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Client has DNS at a telephone company which provide emails for his domain (sudamerica.cl). I need to switch DNS in order to get control over them so I can properly set the A records for the new website, and the intranet.sudamerica.cl for the Intranet website.

I have suceeded before by coping the MX record by doing nslookup with http://network-tools.com/nslook/, the pop records and so on... but many other times it has failed without explanaition.

Is there any other records beside MX records that must be migrated? What I can do to ensure DNS is correclty configured for email delivery?

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2 Answers

up vote 2 down vote accepted

MX records and TXT records (SPF), as well as A or CNAME records for related devices (those named in the MX records, or referenced in the SPF config in the TXT record), are all important for mail delivery.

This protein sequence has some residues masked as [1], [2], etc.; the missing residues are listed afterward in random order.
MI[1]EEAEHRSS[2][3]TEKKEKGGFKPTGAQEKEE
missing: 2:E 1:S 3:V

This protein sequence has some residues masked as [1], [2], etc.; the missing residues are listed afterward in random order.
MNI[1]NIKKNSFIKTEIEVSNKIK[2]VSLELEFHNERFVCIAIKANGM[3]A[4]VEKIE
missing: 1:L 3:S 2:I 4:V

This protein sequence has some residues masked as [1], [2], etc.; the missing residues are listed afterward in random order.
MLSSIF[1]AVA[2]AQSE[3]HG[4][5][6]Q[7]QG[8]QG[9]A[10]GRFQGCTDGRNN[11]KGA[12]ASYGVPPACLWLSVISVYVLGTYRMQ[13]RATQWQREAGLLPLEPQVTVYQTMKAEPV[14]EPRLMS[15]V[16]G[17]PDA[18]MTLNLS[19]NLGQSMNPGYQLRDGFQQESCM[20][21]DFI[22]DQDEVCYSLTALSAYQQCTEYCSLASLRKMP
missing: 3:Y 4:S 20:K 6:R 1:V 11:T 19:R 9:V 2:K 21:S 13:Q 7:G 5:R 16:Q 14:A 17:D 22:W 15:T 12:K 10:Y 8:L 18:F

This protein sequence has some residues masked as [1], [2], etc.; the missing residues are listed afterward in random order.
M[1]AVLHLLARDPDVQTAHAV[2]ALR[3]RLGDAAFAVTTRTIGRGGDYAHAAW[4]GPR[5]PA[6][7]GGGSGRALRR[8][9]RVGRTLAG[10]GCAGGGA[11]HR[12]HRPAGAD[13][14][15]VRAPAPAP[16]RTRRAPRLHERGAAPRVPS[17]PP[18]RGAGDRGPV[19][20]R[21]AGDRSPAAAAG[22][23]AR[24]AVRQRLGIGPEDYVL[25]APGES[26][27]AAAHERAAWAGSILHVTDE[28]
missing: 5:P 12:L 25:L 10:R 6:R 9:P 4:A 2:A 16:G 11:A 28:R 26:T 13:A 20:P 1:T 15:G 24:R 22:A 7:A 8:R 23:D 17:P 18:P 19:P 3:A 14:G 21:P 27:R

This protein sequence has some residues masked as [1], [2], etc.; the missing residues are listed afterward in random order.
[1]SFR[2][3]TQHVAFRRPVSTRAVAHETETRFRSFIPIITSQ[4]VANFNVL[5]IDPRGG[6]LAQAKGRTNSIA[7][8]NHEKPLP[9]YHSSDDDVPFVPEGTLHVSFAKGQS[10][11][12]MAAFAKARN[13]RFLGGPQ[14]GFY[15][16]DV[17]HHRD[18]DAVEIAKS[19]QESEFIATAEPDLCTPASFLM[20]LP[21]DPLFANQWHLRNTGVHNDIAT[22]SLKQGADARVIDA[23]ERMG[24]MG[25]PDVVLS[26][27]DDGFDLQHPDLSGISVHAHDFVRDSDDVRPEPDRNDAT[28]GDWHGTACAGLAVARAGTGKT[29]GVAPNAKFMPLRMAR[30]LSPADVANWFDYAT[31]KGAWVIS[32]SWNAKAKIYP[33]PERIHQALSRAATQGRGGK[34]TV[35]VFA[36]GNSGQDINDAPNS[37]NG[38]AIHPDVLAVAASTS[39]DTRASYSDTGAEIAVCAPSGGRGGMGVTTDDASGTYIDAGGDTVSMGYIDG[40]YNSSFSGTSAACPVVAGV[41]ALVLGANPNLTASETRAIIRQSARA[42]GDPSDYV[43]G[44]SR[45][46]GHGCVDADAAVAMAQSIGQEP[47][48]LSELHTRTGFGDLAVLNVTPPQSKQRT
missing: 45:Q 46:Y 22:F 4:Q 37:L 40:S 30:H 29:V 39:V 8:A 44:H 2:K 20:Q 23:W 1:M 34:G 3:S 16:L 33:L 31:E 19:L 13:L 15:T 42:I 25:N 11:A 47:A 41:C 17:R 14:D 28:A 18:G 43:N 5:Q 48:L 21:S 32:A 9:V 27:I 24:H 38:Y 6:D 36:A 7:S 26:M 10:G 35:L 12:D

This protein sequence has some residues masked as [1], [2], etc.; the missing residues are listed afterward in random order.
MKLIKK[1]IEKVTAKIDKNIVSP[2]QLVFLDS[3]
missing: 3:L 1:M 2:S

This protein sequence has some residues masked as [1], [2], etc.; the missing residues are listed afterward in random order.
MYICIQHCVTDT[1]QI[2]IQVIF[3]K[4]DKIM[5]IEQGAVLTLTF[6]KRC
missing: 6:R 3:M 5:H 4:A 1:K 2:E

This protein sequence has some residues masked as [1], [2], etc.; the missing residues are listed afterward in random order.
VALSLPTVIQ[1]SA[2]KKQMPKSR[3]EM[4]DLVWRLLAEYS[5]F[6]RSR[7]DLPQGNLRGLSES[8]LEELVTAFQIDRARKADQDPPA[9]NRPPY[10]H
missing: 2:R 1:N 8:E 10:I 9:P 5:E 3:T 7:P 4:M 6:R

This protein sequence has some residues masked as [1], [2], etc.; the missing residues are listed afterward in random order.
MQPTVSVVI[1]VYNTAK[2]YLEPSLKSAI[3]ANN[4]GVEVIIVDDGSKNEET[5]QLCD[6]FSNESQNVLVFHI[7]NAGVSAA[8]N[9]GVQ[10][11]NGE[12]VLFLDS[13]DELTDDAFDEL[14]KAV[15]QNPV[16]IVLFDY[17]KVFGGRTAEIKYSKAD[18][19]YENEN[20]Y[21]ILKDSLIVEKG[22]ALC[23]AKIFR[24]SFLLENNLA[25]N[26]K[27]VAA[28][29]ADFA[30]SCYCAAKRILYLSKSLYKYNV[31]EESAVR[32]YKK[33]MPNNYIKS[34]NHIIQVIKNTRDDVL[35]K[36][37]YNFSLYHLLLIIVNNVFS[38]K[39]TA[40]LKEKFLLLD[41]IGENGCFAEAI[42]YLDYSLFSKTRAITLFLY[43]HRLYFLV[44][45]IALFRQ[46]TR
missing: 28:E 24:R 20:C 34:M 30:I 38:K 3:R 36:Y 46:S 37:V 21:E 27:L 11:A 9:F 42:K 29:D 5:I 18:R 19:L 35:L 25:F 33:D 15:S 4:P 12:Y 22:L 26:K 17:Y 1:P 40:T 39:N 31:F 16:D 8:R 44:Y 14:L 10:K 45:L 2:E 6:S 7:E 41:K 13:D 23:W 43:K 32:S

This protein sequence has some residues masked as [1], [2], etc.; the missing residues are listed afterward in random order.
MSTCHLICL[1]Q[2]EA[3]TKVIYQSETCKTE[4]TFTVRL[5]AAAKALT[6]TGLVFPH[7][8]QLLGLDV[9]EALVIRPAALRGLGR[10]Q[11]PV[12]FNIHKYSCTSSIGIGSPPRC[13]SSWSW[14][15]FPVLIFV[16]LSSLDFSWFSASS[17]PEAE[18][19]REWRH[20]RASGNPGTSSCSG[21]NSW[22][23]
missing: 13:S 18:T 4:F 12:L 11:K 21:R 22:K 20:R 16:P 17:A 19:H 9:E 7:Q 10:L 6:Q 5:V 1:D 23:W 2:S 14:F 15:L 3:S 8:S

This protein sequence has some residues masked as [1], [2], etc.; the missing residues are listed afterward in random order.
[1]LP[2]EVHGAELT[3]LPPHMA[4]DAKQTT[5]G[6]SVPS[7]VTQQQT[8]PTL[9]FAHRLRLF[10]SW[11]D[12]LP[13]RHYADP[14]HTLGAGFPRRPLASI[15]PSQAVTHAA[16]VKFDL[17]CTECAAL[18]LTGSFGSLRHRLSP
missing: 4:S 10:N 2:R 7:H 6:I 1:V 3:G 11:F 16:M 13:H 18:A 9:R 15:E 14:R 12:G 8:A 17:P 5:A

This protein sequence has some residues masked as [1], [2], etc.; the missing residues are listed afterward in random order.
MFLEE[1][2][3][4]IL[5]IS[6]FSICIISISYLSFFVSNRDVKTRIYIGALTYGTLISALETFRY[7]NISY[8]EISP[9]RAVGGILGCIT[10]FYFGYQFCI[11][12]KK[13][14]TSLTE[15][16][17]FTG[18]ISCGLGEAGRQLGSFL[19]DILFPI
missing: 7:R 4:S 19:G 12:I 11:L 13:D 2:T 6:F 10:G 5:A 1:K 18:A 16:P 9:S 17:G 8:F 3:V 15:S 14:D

Your best bet for a smooth migration is to obtain a copy of the zone file or a list of all the entries; excepting a zone transfer (which shouldn't be allowed) there isn't really any better way to make sure you get all the records moved over.

Beyond that, for a smooth transition you'll want to make sure that you've got the new DNS server up and running and serving requests before flipping the switch in their domain registration to point to the new name servers.

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It sounds like you want to migrate DNS from an outsourced DNS provider, the ISP, to managing DNS yourself.

To start this process, first dial down the TTL for your records on your existing server. This will help you migrate more quickly and efficiently. You need to get a full copy of the existing zone(s) on your new DNS server. Don't change any records just yet.

Once you get your nameserver configured correctly you can contact the registrar and begin the process of setting your NS records. You'll want to set up at least one secondary nameserver, probably as a slave.

Once you have migrated away from the ISP DNS servers you are in good shape. Make changes as necessary and then you can reset the TTL back to your previous default.

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